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Handy Utilities To Organize Your Life, Part Three

by Meemaw

Address Books

We all have different ways of recording addresses. Most of the email programs in use have an address book in which we can save our friends' email addresses. Many of them have sections in which to save a friend's physical address as well. I use Gmail most and have addresses stored there.

However, what do you do if your internet is down? I use Thunderbird at work, and use its address book to keep track of business contacts. Thunderbird's address book works even if I have no internet connection, but I couldn't access my Gmail contacts if I wasn't online. Fortunately, the PCLinuxOS repository has a few standalone programs to help me out.

Contacts is a basic address book with a small, simple window. When you open it, you see the window below. You can increase its size by clicking a corner with your mouse and dragging out the corner.

All you have to do is click on "New" and an Edit contact window will open, as show below. There you can add all your contact's information before clicking the "Close" button. The button shape in the upper right corner is to add a photo, if you wish. You see the main fields - name, address, phone and email - but you can add several other fields if you need them: MSN, Yahoo, AIM and ICQ nickname, birthday, homepage and a separate note space.

When you have your contacts added, you will have a list on the left side of the window. If you click on one of your contacts, the right side of the window will have a summary of your added information. You can also import contacts if they have been exported from another address book in vCard format (.vcf), but I don't see an export function. However, Contacts is a nice, simple little address book.

Dexter is another very basic program. From - Dexter is a very simple, easy to use address book, designed with the home user in mind. This personal contact manager integrates with Postler, and can import and export contacts in vCard format. Opening Dexter for the first time, you see a window asking if you want to import a vCard address book file or create a new contact.

I imported some contacts from my Gmail, and can add as many more as I want simply by clicking on New Contact in the upper left corner. The new contact window looks like the one below. You can add as many emails, phone numbers and addresses as you want by clicking the plus sign to the right of the section you need. If you make a mistake, you can go back to your contact and click on the next button, Edit Contact. If you no longer need a contact, you can delete it with the Delete Contact button.

You can export your contacts in vCard form from Dexter. Click on the rectangle in the upper right of your window, and you will be able to export your address book. This menu also has a section where you can choose how to sort your contacts.

Dexter is a nice little program.

Rubrica seemed like it would be a great program. From SourceForge: Rubrica is an addressbook manager for GNOME. It allows you to add personal data (name, surname, address, etc.), web links, irc and email addresses, telephone numbers, job information (company where contact works, company infos, contact's assignment, etc.) and notes. However, the source code hasn't been updated in about 18 months, and the version in the repos is from 2008, repackaged in 2010. I couldn't get it to run on my laptop. I could enter contacts and click Save As…, but if I closed the program, there was nothing saved to open the next time I started it.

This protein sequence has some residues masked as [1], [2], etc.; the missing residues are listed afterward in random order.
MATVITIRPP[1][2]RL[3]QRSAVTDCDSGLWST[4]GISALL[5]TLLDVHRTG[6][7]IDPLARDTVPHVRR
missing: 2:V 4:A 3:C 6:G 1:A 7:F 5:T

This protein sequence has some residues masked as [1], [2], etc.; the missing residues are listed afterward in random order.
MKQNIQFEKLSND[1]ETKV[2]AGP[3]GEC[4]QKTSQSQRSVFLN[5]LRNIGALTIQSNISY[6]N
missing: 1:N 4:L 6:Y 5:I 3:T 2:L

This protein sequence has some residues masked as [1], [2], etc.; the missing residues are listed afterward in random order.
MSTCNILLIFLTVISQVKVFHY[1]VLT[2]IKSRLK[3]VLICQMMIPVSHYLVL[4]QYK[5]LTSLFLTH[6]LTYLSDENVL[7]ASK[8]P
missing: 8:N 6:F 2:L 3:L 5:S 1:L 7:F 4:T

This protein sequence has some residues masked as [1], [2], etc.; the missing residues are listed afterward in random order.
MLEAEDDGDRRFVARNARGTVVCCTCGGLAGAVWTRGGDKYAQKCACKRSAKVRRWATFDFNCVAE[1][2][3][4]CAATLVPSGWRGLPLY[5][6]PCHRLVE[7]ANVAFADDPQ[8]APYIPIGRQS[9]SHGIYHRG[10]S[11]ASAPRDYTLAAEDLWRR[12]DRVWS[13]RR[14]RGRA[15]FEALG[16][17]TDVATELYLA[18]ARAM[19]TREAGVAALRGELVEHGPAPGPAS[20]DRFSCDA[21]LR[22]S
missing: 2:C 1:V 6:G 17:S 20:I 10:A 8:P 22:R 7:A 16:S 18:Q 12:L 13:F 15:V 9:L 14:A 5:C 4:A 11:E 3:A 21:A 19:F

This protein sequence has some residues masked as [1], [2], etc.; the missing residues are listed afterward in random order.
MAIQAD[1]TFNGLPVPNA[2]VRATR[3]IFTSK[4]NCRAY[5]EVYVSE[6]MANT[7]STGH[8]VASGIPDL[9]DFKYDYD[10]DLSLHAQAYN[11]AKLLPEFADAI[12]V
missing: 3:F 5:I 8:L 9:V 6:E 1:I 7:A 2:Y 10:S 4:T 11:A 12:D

Abook is a program for those of you who want to do everything in your terminal. It is text-based, but still seems to do everything necessary. After installing from the repo, open a terminal, type abook and it will open with the following screen. I have already added a couple of contacts.

It's actually pretty straightforward. Keystrokes at the top of the window tell you what to do. If you want to add a contact, press a. You will see a new window with the impression of tabs at the top. The tabs say Contact, Address, Phone, Other and Custom. You can switch from one to another using your arrow keys. The first thing you will add is your contact's name, then press Enter. The way to enter more information is to press the number in front of the field you wish to add. The only other field in the Contact tab is 2 - email address. Arrow over to the Address tab and press 1 to add the street address of your contact, then press Enter.

Proceed through the tabs and fields in the same way, pressing the number of the field you want, adding the information and pressing Enter. When you are finished, press q for quit, and you will arrive back at the main screen. You can use your arrow keys, then press enter to go to a contact and look at their information. Pressing ? will give you the help screens. Pressing q at the main screen will close the program.

Notice from the help files that you can sort, search or export your address book, and even print it. If you love your terminal programs, this will work well for you.

I also have an abbreviated address book in a spreadsheet, just for Christmas cards & labels, but that isn't everyone -- just those to whom I send cards. It's nice to have a separate address book, just in case. I'm sure one of these will work just fine for you.

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